Faecalibacterium prausnitzii is considered as one of the most important bacterial indicators of a healthy gut. We studied the effects of oral F. prausnitzii treatment on high-fat fed mice. Compared to the high-fat control mice, F. prausnitzii-treated mice had lower hepatic fat content, aspartate aminotransferase and alanine aminotransferase, and increased fatty acid oxidation and adiponectin signaling in liver. Hepatic lipidomic analyses revealed decreases in several species of triacylglycerols, phospholipids and cholesteryl esters. Adiponectin expression was increased in the visceral adipose tissue, and the subcutaneous and visceral adipose tissues were more insulin sensitive and less inflamed in F. prausnitzii-treated mice. Further, F. prausnitzii treatment increased muscle mass that may be linked to enhanced mitochondrial respiration, modified gut microbiota composition and improved intestinal integrity. Our findings show that F. prausnitzii treatment improves hepatic health, and decreases adipose tissue inflammation in mice and warrant the need for further studies to discover its therapeutic potential.
Faecalibacterium prausnitzii is considered as one of the most important bacterial indicators of a healthy gut. It is the dominant member of Clostridium leptum subgroup accounting >5% of the total gut microbiota in healthy humans (Lay et al., 2005; Flint et al., 2012). The health-beneficial effects of F. prausnitzii stem from its ability to produce butyrate, which favorably modulates intestinal immune system, oxidative stress and colonocyte metabolism (Hamer et al., 2008; 2009). In addition, F. prausnitzii has been shown to secrete anti-inflammatory compounds, such as salicylic acid to its surrounding environment (Miquel et al., 2015; Quevrain et al., 2015). Besides, F. prausnitzii produces a microbial anti-inflammatory molecule, MAM protein with anti-inflammatory properties that is suggested to alleviate colitis in vivo and to decrease activation of nuclear factor-κB signaling (Quevrain et al., 2016). Recently, a number of studies have associated a decreased abundance of this bacterium in the gut with several human diseases. Among others, the low levels of F. prausnitzii have been detected in inflammatory bowel disease, celiac disease, obesity and diabetes (reviewed in Miquel et al., 2013), all of which are characterized either by food intolerance, inadequate calorie intake and/or abnormal energy metabolism.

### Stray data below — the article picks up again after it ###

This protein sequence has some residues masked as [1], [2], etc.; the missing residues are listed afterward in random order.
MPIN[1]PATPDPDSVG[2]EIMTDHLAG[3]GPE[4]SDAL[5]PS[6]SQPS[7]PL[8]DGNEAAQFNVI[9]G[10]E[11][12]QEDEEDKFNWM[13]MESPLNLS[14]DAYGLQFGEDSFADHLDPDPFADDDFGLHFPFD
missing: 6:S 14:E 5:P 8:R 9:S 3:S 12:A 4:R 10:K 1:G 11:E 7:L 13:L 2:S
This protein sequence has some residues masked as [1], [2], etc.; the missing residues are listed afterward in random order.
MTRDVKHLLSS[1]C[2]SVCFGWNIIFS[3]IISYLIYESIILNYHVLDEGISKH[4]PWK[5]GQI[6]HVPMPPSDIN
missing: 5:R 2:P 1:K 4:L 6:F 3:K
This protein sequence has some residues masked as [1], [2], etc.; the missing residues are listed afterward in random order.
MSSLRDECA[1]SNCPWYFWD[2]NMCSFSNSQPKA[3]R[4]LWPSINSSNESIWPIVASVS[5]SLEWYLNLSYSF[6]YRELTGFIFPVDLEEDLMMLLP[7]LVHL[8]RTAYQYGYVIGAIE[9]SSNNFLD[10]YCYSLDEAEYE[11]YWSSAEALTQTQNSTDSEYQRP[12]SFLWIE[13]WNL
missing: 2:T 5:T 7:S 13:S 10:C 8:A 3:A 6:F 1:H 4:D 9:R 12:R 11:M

As a proof of its anti-inflammatory properties, F. prausnitzii strain A2-165 has been shown to reduce colitis and inflammatory bowel disease in a mouse model (Sokol et al., 2008; Rossi et al., 2016). Similarly, F. prausnitzii A2-165 increased ovalbumin-specific T-cell proliferation and reduced the number of IFN-γ+ T cells in vitro (Rossi et al., 2016). In addition, we have found in humans that hepatic fat content >5% was associated with low F. prausnitzii abundance and increased adipose tissue inflammation independent of weight (Munukka et al., 2014). Hepatic fat accumulation may lead to nonalcoholic fatty liver disease that is the hepatic manifestation of the metabolic disorders and highly frequent in obese individuals (Pereira et al., 2015).
By far, most of the studies described above have evaluated the effects of F. prausnitzii A2-165 strain on the host, while the properties of ATCC 27766 strain have been scarcely studied. In one study, F. prausnitzii ATCC 27766 culture supernatant was found to exert protective effects on colitis in mice, probably via inhibition of Th17 differentiation, IL-17A secretion, by downregulating IL-6 and by upregulating IL-4 (Huang et al., 2016). Therefore, in this work, we were interested in determining more profoundly the effects of ATCC 27766 strain on mice physiology.
Materials and methods
In vitro cultures
F. prausnitzii ATCC 27766 pure cultures were maintained at +37 °C on yeast extract, casitone, fatty acid and glucose (YCFAG) agar plates (modified from Lopez-Siles et al., 2012), in Whitley A35 anaerobic workstation (Don Whitley Scientific, Shipley, UK). The cell solutions for the intragastric inoculation were prepared by suspending the cultured bacterial cells in PBS at an approximated cell density of 9 × 108 CFU per ml. The volume of a single inoculum, including ~2 × 108 bacterial cells, was 220 μl. The suspensions were prepared at the anaerobic atmosphere using anaerobic PBS, and the dosing syringes were sealed with parafilm to enable the viability of the bacteria prior to the inoculation.